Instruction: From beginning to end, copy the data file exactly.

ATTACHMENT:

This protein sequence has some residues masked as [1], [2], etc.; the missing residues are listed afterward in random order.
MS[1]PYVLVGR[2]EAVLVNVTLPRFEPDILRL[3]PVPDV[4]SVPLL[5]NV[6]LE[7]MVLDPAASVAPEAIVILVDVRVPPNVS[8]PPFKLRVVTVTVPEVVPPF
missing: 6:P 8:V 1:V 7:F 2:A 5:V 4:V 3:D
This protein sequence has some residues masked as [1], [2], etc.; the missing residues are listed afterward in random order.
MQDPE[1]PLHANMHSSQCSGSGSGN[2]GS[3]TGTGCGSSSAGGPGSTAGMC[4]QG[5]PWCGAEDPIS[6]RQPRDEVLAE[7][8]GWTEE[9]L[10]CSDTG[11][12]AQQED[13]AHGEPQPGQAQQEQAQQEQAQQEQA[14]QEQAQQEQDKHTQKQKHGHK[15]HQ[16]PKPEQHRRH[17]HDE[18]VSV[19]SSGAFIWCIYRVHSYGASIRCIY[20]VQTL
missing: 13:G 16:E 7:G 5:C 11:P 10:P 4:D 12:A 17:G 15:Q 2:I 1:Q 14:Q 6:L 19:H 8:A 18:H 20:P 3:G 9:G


This protein sequence has some residues masked as [1], [2], etc.; the missing residues are listed afterward in random order.
MS[1]PYVLVGR[2]EAVLVNVTLPRFEPDILRL[3]PVPDV[4]SVPLL[5]NV[6]LE[7]MVLDPAASVAPEAIVILVDVRVPPNVS[8]PPFKLRVVTVTVPEVVPPF
missing: 6:P 8:V 1:V 7:F 2:A 5:V 4:V 3:D
This protein sequence has some residues masked as [1], [2], etc.; the missing residues are listed afterward in random order.
MQDPE[1]PLHANMHSSQCSGSGSGN[2]GS[3]TGTGCGSSSAGGPGSTAGMC[4]QG[5]PWCGAEDPIS[6]RQPRDEVLAE[7][8]GWTEE[9]L[10]CSDTG[11][12]AQQED[13]AHGEPQPGQAQQEQAQQEQAQQEQA[14]QEQAQQEQDKHTQKQKHGHK[15]HQ[16]PKPEQHRRH[17]HDE[18]VSV[19]SSGAFIWCIYRVHSYGASIRCIY[20]VQTL
missing: 13:G 16:E 7:G 5:C 11:P 10:P 4:D 12:A 17:G 15:Q 2:I 1:Q 14:Q 6:L 19:H 8:A 18:H 20:P 3:G 9:G